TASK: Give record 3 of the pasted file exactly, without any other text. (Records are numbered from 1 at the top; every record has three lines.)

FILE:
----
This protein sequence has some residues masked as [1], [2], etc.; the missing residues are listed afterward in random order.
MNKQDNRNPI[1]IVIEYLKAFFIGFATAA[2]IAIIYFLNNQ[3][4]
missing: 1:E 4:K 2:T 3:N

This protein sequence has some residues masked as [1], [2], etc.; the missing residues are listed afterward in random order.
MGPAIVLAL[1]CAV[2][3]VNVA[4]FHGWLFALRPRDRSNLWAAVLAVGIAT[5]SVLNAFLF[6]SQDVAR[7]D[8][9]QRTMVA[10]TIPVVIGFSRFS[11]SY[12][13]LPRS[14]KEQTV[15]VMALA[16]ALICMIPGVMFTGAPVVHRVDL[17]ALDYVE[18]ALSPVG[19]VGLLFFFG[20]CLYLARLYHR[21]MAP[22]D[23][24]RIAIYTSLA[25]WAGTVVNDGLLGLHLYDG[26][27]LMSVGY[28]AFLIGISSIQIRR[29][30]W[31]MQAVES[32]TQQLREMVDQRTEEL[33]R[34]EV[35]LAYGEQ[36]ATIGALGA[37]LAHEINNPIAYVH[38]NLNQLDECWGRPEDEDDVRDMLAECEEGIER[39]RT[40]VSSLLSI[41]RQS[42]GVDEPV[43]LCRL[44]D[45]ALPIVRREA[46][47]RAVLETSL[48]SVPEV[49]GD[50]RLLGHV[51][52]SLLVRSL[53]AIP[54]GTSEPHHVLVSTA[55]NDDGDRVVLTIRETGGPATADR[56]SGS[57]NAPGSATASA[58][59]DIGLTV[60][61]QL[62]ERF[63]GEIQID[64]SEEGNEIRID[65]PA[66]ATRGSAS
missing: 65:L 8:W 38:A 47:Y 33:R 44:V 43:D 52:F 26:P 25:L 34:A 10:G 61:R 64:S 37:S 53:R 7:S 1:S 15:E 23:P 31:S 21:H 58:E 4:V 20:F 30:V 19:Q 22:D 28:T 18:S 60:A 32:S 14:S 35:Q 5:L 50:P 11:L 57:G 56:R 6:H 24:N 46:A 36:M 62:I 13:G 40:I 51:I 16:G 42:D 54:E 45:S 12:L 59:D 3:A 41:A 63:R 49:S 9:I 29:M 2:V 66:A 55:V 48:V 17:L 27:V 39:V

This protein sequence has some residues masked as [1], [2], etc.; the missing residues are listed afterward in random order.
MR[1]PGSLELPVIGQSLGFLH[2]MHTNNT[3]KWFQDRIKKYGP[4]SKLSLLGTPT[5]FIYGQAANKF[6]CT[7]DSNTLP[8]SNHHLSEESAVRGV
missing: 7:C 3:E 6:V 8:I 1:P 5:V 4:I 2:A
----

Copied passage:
This protein sequence has some residues masked as [1], [2], etc.; the missing residues are listed afterward in random order.
MR[1]PGSLELPVIGQSLGFLH[2]MHTNNT[3]KWFQDRIKKYGP[4]SKLSLLGTPT[5]FIYGQAANKF[6]CT[7]DSNTLP[8]SNHHLSEESAVRGV
missing: 7:C 3:E 6:V 8:I 1:P 5:V 4:I 2:A